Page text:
Henoch-Schoenlein purpura (HSP) is a disease that causes bleeding from small, inflamed blood vessels into the skin. The bleeding causes a red or purple rash called purpura.
Inflammation (swelling) in the blood vessels causes the symptoms. Doctors don’t know what causes the swelling. It may be a response to infection. The illness is often seen in children who had a cold a few weeks earlier. The antibodies made by the body to fight the cold may keep attacking other cells in the body. Other theories are that medicines, insect bites, cold temperatures, chemicals, or some foods are related to the cause. No one knows for certain.
HSP is not an inherited disease, and it is not contagious.
The main symptom is a rash. The rash is often on the buttocks and legs. The rash may first look like hives, but usually it changes to purplish or brownish bruises within 1 to 2 days. There is almost always some rash on the ankles.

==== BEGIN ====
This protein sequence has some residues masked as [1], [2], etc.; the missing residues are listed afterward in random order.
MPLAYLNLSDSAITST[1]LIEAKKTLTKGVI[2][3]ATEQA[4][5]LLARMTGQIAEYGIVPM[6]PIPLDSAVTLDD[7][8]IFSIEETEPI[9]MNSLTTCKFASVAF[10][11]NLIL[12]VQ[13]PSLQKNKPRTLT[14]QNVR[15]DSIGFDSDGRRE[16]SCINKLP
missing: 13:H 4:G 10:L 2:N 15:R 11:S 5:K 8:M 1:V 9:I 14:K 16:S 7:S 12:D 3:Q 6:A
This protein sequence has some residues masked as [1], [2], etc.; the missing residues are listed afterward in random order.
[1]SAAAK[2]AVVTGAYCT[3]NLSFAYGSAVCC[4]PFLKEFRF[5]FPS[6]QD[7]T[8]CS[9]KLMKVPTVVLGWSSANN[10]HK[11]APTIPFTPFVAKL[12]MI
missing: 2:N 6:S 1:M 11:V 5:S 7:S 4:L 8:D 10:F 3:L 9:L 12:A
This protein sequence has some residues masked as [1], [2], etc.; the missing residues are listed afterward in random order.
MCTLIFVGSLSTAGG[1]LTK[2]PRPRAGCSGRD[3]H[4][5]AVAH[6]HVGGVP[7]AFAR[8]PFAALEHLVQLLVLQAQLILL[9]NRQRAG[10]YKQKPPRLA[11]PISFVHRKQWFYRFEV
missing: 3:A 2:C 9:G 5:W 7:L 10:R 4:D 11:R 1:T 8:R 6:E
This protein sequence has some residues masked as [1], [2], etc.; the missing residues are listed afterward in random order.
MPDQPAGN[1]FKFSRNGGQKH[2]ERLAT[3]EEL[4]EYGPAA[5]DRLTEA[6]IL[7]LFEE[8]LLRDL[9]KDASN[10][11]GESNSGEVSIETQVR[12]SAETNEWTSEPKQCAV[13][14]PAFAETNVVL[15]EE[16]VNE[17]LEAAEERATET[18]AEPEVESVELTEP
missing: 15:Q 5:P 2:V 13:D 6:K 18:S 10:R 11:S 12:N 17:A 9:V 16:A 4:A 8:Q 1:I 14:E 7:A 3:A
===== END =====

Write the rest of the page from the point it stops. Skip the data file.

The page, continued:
HSP may affect other parts of the body as well as the skin. Some of the other symptoms it may cause are:
Your healthcare provider will examine your child. Your child may have one or more tests, such as:
There is no medicine that will cure this illness. There is no way to predict who will get HSP and no way to prevent it. In most cases, HSP lasts 4 to 6 weeks, and doesn’t cause any lasting problems. Symptoms may come and go during this time. The older your child is, the more likely it is that he or she will have the symptoms again. Your child will eventually get better on his or her own.
Your child's healthcare provider may prescribe a steroid medicine, such as prednisone, to reduce inflammation in the intestine. The steroid may help control pain and bleeding in the bowel.
Most children recover from HSP completely and have no further problems. In rare cases, it may affect the kidneys. Your child will need to see your healthcare provider for blood pressure checks and urine tests every 1 to 2 months over the next 2 years to check the kidneys.
You can help relieve your child's symptoms with:
Diet and nutrition have not been shown to contribute to or prevent HSP.
Ask your healthcare provider:
Make sure you know when you should bring your child back for a checkup.